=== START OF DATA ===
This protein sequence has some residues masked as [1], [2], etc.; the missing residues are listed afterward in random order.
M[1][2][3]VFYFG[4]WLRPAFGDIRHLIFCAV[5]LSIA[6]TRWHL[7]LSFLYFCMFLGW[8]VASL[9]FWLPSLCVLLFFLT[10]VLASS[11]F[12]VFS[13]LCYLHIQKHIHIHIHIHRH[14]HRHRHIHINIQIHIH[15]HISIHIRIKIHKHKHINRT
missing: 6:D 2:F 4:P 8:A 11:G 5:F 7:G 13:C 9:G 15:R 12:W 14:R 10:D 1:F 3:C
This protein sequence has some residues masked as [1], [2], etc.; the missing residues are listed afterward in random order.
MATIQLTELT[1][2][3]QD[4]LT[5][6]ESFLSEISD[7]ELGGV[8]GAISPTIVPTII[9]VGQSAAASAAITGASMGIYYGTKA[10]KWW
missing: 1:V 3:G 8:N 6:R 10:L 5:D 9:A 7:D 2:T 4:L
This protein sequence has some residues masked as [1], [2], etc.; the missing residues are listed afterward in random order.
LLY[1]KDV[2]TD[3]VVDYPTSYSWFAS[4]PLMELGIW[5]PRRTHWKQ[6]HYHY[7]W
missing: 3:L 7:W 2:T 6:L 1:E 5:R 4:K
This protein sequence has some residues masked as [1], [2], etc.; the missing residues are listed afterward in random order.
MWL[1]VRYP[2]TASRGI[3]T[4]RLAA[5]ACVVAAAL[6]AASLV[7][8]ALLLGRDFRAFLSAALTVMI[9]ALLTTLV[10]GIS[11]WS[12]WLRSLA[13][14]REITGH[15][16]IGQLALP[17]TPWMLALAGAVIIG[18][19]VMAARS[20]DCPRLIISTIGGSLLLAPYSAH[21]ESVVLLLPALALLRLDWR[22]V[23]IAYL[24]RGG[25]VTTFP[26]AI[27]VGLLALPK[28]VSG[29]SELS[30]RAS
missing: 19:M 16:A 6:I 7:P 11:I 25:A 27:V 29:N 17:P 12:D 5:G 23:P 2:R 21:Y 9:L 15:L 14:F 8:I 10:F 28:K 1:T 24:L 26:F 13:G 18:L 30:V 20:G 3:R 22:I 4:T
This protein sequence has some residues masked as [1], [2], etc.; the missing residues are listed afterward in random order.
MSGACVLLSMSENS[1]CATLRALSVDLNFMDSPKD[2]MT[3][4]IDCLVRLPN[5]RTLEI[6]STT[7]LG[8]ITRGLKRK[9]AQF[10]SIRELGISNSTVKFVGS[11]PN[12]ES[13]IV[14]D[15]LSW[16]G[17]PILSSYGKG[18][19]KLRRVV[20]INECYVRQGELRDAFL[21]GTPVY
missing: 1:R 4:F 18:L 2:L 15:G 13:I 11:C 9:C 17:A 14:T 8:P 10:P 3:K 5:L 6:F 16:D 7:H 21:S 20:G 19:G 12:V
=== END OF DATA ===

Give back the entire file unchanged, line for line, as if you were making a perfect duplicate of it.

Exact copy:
This protein sequence has some residues masked as [1], [2], etc.; the missing residues are listed afterward in random order.
M[1][2][3]VFYFG[4]WLRPAFGDIRHLIFCAV[5]LSIA[6]TRWHL[7]LSFLYFCMFLGW[8]VASL[9]FWLPSLCVLLFFLT[10]VLASS[11]F[12]VFS[13]LCYLHIQKHIHIHIHIHRH[14]HRHRHIHINIQIHIH[15]HISIHIRIKIHKHKHINRT
missing: 6:D 2:F 4:P 8:A 11:G 5:F 7:G 13:C 9:G 15:R 12:W 14:R 10:D 1:F 3:C
This protein sequence has some residues masked as [1], [2], etc.; the missing residues are listed afterward in random order.
MATIQLTELT[1][2][3]QD[4]LT[5][6]ESFLSEISD[7]ELGGV[8]GAISPTIVPTII[9]VGQSAAASAAITGASMGIYYGTKA[10]KWW
missing: 1:V 3:G 8:N 6:R 10:L 5:D 9:A 7:D 2:T 4:L
This protein sequence has some residues masked as [1], [2], etc.; the missing residues are listed afterward in random order.
LLY[1]KDV[2]TD[3]VVDYPTSYSWFAS[4]PLMELGIW[5]PRRTHWKQ[6]HYHY[7]W
missing: 3:L 7:W 2:T 6:L 1:E 5:R 4:K
This protein sequence has some residues masked as [1], [2], etc.; the missing residues are listed afterward in random order.
MWL[1]VRYP[2]TASRGI[3]T[4]RLAA[5]ACVVAAAL[6]AASLV[7][8]ALLLGRDFRAFLSAALTVMI[9]ALLTTLV[10]GIS[11]WS[12]WLRSLA[13][14]REITGH[15][16]IGQLALP[17]TPWMLALAGAVIIG[18][19]VMAARS[20]DCPRLIISTIGGSLLLAPYSAH[21]ESVVLLLPALALLRLDWR[22]V[23]IAYL[24]RGG[25]VTTFP[26]AI[27]VGLLALPK[28]VSG[29]SELS[30]RAS
missing: 19:M 16:A 6:I 7:P 11:I 25:A 27:V 29:N 17:P 12:D 5:G 23:P 2:R 21:Y 9:L 15:L 14:F 8:I 10:F 28:K 1:T 24:L 26:F 13:G 18:L 30:V 20:G 3:R 22:I 4:T
This protein sequence has some residues masked as [1], [2], etc.; the missing residues are listed afterward in random order.
MSGACVLLSMSENS[1]CATLRALSVDLNFMDSPKD[2]MT[3][4]IDCLVRLPN[5]RTLEI[6]STT[7]LG[8]ITRGLKRK[9]AQF[10]SIRELGISNSTVKFVGS[11]PN[12]ES[13]IV[14]D[15]LSW[16]G[17]PILSSYGKG[18][19]KLRRVV[20]INECYVRQGELRDAFL[21]GTPVY
missing: 1:R 4:F 18:L 2:L 15:G 13:I 11:C 9:C 17:A 14:T 8:P 10:P 3:K 5:L 6:F 16:D 7:H 21:S 20:G 19:G 12:V